When Sir Godfrey Hounsfield invented one of the first CT scanners - it's the scary-looking machine that takes multiple x-rays from different angles all at once - I doubt he expected anyone like Tamut to use it.
For starters, no amount of x-raying and diagnosing of her ills could save Tamut; she died nearly 3000 years ago.
But death hasn't stopped her from becoming one of the stars in a surprisingly lively exhibition at Sydney's Museum of Applied Arts and Sciences, better known as the Powerhouse. It's called Egyptian Mummies: Exploring Ancient Lives.
Thanks to those who, like Sir Godfrey, dreamed up CT scanning, museum experts and scientists are now using the technology to scan Egyptian mummies to discover what lies far beneath their wrappings.
It's far less intrusive than a 19th century pastime of public "unwrappings" where crowds gathered to see mummies unwrapped, dissected and not-very-scientific-theories expounded.
This stopped years ago, replaced by x-raying mummies. However, x-raying doesn't provide as much information as a CT scan and British Museum staff, unsure even of the gender of some mummies in its collection, wanted to know more.
Were they sick during their lives? With what? How were bodies mummified to grant the deceased eternal life in the netherworld? How did things change over time?
Tamut is one of six who underwent the 3D CT scanning then travelled from the British Museum to Australia for Exploring Ancient Lives.
The mummified remains of the six, who lived and died in Egypt between 1800 and 3000 years ago, are displayed alongside their scans and what these revealed about each one's age, gender, health and how they were mummified.
All have been identified as having a different job or role in Egyptian society so different objects relevant to each one are grouped close by. The exhibition includes about 200 objects associated with funerary practices and daily life.
It's ordered chronologically, so you move from Nestawedjat, a married woman who lived circa 700-680BC, to a nameless young man from Roman Egypt, about AD140-180.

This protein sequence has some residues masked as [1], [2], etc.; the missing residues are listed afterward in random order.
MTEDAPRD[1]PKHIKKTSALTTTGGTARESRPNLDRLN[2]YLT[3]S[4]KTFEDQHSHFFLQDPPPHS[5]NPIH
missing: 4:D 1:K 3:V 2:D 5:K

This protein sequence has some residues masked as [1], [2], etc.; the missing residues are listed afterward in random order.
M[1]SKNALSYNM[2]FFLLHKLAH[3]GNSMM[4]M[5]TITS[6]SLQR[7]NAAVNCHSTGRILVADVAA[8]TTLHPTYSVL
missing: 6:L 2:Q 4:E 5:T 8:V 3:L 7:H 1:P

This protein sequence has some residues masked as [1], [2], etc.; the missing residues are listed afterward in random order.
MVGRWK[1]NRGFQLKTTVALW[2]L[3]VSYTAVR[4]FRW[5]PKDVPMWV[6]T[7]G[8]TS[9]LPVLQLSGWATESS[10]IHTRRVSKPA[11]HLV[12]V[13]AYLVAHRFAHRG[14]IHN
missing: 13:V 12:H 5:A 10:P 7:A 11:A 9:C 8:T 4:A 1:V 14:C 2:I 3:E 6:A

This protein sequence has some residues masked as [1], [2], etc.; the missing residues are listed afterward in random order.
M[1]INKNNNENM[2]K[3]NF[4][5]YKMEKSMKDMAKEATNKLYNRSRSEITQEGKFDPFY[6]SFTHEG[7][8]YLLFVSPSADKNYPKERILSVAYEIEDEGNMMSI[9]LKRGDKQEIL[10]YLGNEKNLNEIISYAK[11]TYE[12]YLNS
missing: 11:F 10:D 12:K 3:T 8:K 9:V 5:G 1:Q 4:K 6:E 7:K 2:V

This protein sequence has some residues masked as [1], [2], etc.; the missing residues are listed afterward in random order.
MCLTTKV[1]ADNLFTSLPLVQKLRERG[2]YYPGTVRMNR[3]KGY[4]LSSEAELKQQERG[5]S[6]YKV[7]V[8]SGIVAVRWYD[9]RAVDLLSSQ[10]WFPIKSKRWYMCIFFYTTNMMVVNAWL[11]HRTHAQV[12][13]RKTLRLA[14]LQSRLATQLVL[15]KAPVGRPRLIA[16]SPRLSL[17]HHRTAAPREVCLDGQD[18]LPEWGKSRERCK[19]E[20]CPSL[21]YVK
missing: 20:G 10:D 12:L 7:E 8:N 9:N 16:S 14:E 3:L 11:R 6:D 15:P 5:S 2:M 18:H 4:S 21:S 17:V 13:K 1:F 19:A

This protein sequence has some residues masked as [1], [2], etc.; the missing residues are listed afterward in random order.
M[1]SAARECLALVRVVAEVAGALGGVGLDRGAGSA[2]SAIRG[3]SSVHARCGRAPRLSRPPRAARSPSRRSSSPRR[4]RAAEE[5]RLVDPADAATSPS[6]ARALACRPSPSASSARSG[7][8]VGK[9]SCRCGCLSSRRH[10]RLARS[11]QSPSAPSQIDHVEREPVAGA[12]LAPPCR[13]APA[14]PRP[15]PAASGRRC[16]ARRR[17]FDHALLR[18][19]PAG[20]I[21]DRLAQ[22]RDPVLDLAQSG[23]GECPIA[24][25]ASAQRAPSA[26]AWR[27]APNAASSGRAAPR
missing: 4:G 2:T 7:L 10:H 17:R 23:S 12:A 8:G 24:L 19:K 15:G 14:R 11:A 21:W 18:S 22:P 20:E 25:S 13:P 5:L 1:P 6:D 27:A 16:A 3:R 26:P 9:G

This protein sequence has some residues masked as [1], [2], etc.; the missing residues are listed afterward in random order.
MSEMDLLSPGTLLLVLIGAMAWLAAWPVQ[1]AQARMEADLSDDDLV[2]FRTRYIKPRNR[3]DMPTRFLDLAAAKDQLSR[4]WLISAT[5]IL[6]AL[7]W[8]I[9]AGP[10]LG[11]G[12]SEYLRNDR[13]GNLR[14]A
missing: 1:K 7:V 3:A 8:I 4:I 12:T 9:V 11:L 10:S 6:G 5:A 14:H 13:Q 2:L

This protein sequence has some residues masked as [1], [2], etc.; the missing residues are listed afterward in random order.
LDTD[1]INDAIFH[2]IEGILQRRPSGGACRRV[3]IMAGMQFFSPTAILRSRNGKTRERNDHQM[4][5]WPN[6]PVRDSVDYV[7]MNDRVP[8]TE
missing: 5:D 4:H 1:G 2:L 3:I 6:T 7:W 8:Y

In between, there's Tamut, a priest called Irthorru, a nameless temple singer and a 2-year-old child.
Sometimes arranging things chronologically is boring; here, it allows us to clearly see how life and death in Egypt changed during time, particularly after the Romans invaded.
This being 2017, we like the interactive so there are several digital displays.
A particular favourite with the children was smelling substances used in mummification. Gotta say, kids do not like the smell of myrrh.
Health and diet go hand-in-hand, so there's a lot about the food these people ate, farming and distribution and how the two staples of their diet - bread and beer - were made. It seems Tamut & Co. were all plagued by a dental decay because of a diet rich in starchy foods.
But Tamut provided one of the more unexpected finds. As a member of a high-status family who were probably eating more meat and animal fat than your average ancient Egyptian, Tamut suffered from what was thought to have been a modern ailment: arteriosclerosis - the thickening and hardening of artery walls. It seems in 3000 years, we still haven't learned our lessons about watching what we eat.
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The Egyptian Mummies: Exploring Ancient Lives exhibition at the Museum of Applied Arts and Sciences (the Powerhouse), in Sydney, runs until April 30. For tickets and information, go to maas.museum.